Bellmore native and French Open Mixed Doubles reflects on the pro experience
  | By Brian Coleman

 

Earlier this summer, 36-year-old Scott Lipsky announced his retirement via a statement on social media. The note brought an end to a successful 15-year professional career that got its start right here on Long Island, and started a new chapter in Lipsky’s life.

“I thought about retiring for most of last year, but then I tore my left knee. Rehab was really rough, and it took a while to get back to 100 percent,” said Lipsky. “It made me think about what else I wanted to do with my life. So I started to put things in motion while I was still playing, with the goal of finishing my career at the French Open.”

He did indeed play his last match at the French Open, pairing with Tennys Sandgren at Roland Garros for the final ATP World Tour tournament of his career.

“I’m happy I made the decision to stop,” Lipsky said. “I knew there were going to be times where I missed it, but I’m happy to be home. Retirement has been nice, especially not having to travel for 30 or so weeks out of the year, and I get to spend more time with my family.”

 

Lipsky enjoyed great success as a doubles player throughout his career, winning 16 men’s doubles titles and capturing a Grand Slam championship in mixed doubles as he paired with Australian Casey Dellacqua to win the 2011 French Open.

He reached the quarterfinals in doubles at each of the four Grand Slams, including the U.S. Open semifinals in 2014 alongside Rajeev Ram.

“We got to play the Bryan Brothers on Ashe which was pretty cool,” recalls Lipsky. “We actually got to play two matches on Ashe that week. It was pretty intense playing in that big of a stadium, but I really enjoyed that.”

Lipsky now lives in Orange County, Calif. with his wife, Marie, and son, Matthew. With his playing days in the rearview mirror, Lipsky has thrown his hat into the coaching ring. He has been coaching a few top juniors this summer, and is set to coach the Men’s and Women’s Tennis teams at St. Margaret Episcopal School.

A high school star himself during his time at John F. Kennedy High School in Bellmore, N.Y. before being a standout at Stanford University, Lipsky understands the importance and value of competing on a team in tennis.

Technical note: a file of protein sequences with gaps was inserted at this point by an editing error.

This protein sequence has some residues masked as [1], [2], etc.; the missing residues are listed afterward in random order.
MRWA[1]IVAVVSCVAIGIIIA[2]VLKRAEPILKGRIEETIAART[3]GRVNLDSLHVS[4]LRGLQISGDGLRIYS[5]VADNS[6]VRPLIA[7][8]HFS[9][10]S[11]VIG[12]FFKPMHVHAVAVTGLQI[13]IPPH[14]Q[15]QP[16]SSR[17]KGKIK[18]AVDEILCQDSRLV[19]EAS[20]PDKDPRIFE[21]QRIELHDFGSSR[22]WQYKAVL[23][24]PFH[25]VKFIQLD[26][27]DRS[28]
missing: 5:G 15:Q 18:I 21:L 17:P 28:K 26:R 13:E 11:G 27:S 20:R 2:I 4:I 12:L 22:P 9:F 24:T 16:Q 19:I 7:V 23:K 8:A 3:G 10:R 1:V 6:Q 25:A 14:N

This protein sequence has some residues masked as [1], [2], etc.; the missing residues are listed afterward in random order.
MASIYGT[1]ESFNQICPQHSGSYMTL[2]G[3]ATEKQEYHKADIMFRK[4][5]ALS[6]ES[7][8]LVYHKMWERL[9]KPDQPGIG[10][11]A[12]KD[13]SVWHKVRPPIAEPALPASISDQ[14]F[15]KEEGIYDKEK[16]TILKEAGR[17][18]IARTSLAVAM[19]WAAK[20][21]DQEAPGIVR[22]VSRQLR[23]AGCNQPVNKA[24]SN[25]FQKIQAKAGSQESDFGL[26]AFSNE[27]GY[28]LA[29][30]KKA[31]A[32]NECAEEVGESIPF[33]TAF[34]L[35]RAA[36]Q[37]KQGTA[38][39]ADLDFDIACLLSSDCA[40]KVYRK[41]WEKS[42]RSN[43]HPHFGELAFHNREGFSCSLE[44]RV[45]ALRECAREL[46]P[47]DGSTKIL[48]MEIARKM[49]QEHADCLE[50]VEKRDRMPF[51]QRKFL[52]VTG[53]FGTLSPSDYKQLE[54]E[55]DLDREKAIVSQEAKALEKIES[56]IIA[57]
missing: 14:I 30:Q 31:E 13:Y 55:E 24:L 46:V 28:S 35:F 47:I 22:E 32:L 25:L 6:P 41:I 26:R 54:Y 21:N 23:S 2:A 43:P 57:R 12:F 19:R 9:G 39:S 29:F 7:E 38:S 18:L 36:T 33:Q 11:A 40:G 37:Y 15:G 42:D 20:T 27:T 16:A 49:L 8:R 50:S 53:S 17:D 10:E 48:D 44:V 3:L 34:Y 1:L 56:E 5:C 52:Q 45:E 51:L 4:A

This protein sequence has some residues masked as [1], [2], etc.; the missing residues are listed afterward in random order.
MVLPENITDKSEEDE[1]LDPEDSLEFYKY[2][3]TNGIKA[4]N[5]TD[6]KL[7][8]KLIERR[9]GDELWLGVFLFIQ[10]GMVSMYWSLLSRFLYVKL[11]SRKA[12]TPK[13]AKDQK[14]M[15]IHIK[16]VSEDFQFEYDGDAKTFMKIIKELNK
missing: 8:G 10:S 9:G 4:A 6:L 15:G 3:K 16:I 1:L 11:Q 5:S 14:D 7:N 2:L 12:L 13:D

“I played two years of high school tennis before Stanford, and I enjoyed all of the team aspects of it, because in general, tennis is such an individual sport,” Lipsky said. “I encourage any player who wants to be part of a team to definitely play high school tennis.”

Prior to his retirement, Lipsky did have the opportunity to compete in the inaugural New York Open at the Nassau Coliseum, just a few miles down the road from where he grew up.

“It was great. I grew up going to The Hamlet in Commack, so having pro tennis back on Long Island was something that was missing for a long time,” said Lipsky. “I went to many hockey games at the Coliseum growing up, so being on the other side of that and having people watch me play there was surreal. I wish I could have won a couple more matches there, but I really enjoyed my New York Open experience.”

This coming fall will be a bit strange for Lipsky as it will be the first time in a long time that he won’t be at the U.S. Open.

“I’ve been at the U.S. Open every year since I was six or seven, so this year will definitely be a little different,” Lipsky said. “But I’ll watch from afar with my friends and family.”

As he reflects and looks back at his near two-decade run on the Pro Tour, Lipsky is proud of the life and career he has built to which he attributes to the sport of tennis.

“I remember playing in small tournaments when I first started, and it took about a year of playing and winning until I could break even financially,” Lipsky said about his early days as a pro. “It was a tough three to four years when you play in small towns with hardly anyone watching and for very little money. But you have to put your head down and keep grinding to move up. I am proud of being able to have played for 15 years. I bought a house, and have a wife and son, all through tennis. It was a great career and I enjoyed almost every moment of it. It was a fun ride.”


 

Brian Coleman

Brian Coleman is the Senior Editor for Long Island Tennis Magazine. He may be reached at brianc@usptennis.com